In the face of adversity, your enterprise’s ability to continue with business, even in a degraded mode, heavily depends on the resiliency of its cyber systems.
What is cyber-resiliency?
What is cyber-resiliency? Cyber-resiliency is an organization’s ability to continue to deliver its products and services, regardless of any cyber-related events that can impact your company’s normal operations. This ability is highlighted by the concept which businesses must prepare for, prevent, respond, and successfully recover to a secure state without degradation or disruption to its normal delivery expectations. Security must be considered as a core business function, designed to protect resources and implemented to mitigate risk.
Organizations must securely design and implement infrastructure, applications, and operations to be cyber-resilient. So including security is a key and conscious decision in the approach to designing business solutions end-to-end. Implemented properly, cyber-resilience brings together information security, business continuity, and organizational resilience, ensuring a secure design approach. Security best practices must be considered and built into policies, procedures, infrastructure, and applications and provide appropriate visibility into, and control over these components, regardless of normal or adverse activity.
The three main components of cyber-resilience
By protecting your systems, data, and applications, you’re ensuring that the only people who can access your systems are authorized users. Having the ability to track the users where they go through your system is a sign of strong identity access management. You should also have the ability to detect any vulnerabilities in your system, allowing you to find any weaknesses. The data in your system, whether it be you customers’ or employees’ information or the intellectual property of your organization, needs to be guarded with high security levels.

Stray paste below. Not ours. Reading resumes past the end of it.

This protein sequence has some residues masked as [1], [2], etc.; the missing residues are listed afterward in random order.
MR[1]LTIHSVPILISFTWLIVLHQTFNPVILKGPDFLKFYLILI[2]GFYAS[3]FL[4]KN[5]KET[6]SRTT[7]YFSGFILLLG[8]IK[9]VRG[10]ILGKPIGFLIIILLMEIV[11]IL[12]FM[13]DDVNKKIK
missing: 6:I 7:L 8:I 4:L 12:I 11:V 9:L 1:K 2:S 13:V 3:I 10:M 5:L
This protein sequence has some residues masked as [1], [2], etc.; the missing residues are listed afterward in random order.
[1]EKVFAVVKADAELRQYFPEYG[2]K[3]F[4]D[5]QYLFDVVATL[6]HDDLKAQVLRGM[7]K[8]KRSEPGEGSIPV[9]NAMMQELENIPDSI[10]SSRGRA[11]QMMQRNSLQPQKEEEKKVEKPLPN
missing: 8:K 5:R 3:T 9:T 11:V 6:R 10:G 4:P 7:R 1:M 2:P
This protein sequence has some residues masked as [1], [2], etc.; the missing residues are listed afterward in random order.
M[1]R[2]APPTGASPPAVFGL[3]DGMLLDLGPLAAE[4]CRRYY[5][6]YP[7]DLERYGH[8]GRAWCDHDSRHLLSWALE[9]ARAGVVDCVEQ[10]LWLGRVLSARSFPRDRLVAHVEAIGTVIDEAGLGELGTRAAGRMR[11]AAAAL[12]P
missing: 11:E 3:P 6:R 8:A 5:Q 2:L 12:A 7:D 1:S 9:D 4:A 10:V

Your cyber-resiliency strategy should be able to detect when a malicious act against your company is being attempted. This can sometimes be difficult, as bad actors can work in covert ways and have become more sophisticated in their attempts at a security breach for your systems. It’s worth noting that some advanced threats are not limited to outside attempts, and can begin from inside of your organization. IBM has found that the average delay in security breach detection and containment is 280 days, where these bad actors are working to damage systems and destroy or steal data without anyone knowing.
A key part to detection is knowing what data is held, and where it’s held, on your company’s systems. This enables you to create cyber-resiliency systems that can identify behaviors that aren’t meeting typical patterns, and can therefore put the company at risk of a security breach.
The final component of your cyber-resiliency strategy should be on the ability to evolve and adapt your security, ensuring you are staying ahead of threats. Hackers are continuously working to figure out new or different ways to exploit any vulnerabilities in your systems, and a cyber-resilient enterprise has the ability to anticipate these new attacks through threat modeling, and working to defend an attack before it becomes a vulnerability.